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  #6  
Old 06-30-2009, 03:04 PM
KneadToKnow KneadToKnow is offline
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What I don't get about these promotions is, how does the winner not know immediately they've won? Anybody in a position to get one of these mailers knows what a real car key looks like and would be able to tell it at a glance from the fake toy keys they send out in those mailers.
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  #7  
Old 06-30-2009, 03:11 PM
Shagnasty Shagnasty is offline
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Originally Posted by KneadToKnow View Post
What I don't get about these promotions is, how does the winner not know immediately they've won? Anybody in a position to get one of these mailers knows what a real car key looks like and would be able to tell it at a glance from the fake toy keys they send out in those mailers.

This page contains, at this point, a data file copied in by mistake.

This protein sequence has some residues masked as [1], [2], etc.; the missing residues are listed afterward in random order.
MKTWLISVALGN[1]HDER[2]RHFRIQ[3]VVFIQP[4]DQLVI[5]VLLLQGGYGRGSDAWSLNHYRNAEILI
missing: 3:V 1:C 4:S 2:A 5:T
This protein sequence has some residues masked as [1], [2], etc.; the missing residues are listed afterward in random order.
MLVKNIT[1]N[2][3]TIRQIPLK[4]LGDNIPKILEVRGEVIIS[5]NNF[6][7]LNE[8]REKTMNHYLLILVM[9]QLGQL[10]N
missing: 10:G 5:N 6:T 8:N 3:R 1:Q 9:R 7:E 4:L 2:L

They don't have a point of comparison. For all they know, everyone else's looks the same. Anyway, car locks don't care about how cheap a key looks. It just has to have the right profile. I have a spare key for my SUV that looks like it came from a cereal box and it works just fine.
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  #8  
Old 06-30-2009, 03:11 PM
Telemark Telemark is online now
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Originally Posted by KneadToKnow View Post
What I don't get about these promotions is, how does the winner not know immediately they've won? Anybody in a position to get one of these mailers knows what a real car key looks like and would be able to tell it at a glance from the fake toy keys they send out in those mailers.
All the key has to do is open the door. You can make any key body do that. Only the ignition keys need to be special (if the car has special anti-theft features). My Honda came with a wallet key that looked like it would be a prize in a cereal box, but it worked just fine.